Frame Height Adjustments

Now let’s review the proper way to adjust a pair of glasses on our patients face. It’s important to note that prior to taking any measurements, whether it be PD or OC or seg-height also including vertex, pantoscopic tilt or wrap, that you perform any and all frame adjustments possible to get the frame sitting exactly how you want it prior to taking any of these measurements.

Now let’s get started. The first thing that you want to make sure is that your patients’ eyes are sitting level in the frame. Once it looks level to you, you can either use a digital measuring device or take your PD ruler and measure from the bottom of the lens to the center of the pupil on each eye. This will verify that the glasses are sitting straight. If they are not sitting straight what we have to do is take the glasses off of our patients face and adjust accordingly. If we have a lens that is sitting too high like this or too low, we have to adjust accordingly on those temples.

So, when our glasses are on our patients face, we must first determine is this side too high or is this side too low? This is technically chosen specifically by how it looks aesthetically on your patients’ face. The eyes should always be at geometric center on the lens or higher. But the frame itself should never cover up someone’s eyebrows. Unless they choose an oversized frame intentionally, because of the design that they want. So, in this case I feel that this side of the patient’s frame is slightly higher and I like the way that this side looks. So, I need to make this side drop down. In order to make this side of the frame drop down. I need the temple to go up in the back, that’s how we drop a lens down. If I wanted to raise it up, I would do the exact opposite by making the temple go down. But we need to adjust it with the proper tools. So, I want you to take you wide angle jaw pliers, placing them correctly on the hinge itself and now since we need the lens to drop down, I want you to take and bend the temple up to give it the slight curve we need. Then we place it back on our patients face. And we notice that we’ve bent too much.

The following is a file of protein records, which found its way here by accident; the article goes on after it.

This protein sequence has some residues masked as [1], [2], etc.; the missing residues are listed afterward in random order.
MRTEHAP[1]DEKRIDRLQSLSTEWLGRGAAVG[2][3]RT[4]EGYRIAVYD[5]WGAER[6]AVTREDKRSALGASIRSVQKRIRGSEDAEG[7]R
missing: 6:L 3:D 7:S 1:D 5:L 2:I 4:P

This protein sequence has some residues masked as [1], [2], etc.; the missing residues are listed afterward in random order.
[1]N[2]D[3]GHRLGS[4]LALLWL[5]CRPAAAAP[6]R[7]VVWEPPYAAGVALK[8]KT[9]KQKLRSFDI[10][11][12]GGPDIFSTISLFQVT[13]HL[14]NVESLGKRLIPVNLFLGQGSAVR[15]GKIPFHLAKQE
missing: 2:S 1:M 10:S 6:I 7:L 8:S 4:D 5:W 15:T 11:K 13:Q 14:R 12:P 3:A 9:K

Now if we look here, we can see that this side looks too high or that side looks too low. So, let’s even that back out. Again, we grab the correct pliers, rather than using our hands. If you don’t use your pliers, all of the bending that you will do, will actually be on the hinge itself which can ruin the integrity of the frame. So, once we grab it with our pliers, we can get our proper adjustment by bending the temple back down slightly and then try it again on our patients face.

Once we are happy with the adjustment, for straightness here, we then want to move to how the nose pads look. Now here if we look in, we can see that the nose pads are sitting fairly even. But you always want your nose pads to match the curvature on your patients nose. So, as we put it on, we do what I call a bounce test. Where I simply lift the glasses up and let them fall. To see if the nose pads appear to be contacting the nose at the same time. If they are not impacting the nose at the same time when they drop on the patients face, you can create some undo pressure, creating a red mark on one side of the nose and not the other. It’s also important to note, that nose pads should not be what hold the glasses up on the patient’s face, that’s the job of the temples. And that is what we are going to adjust next.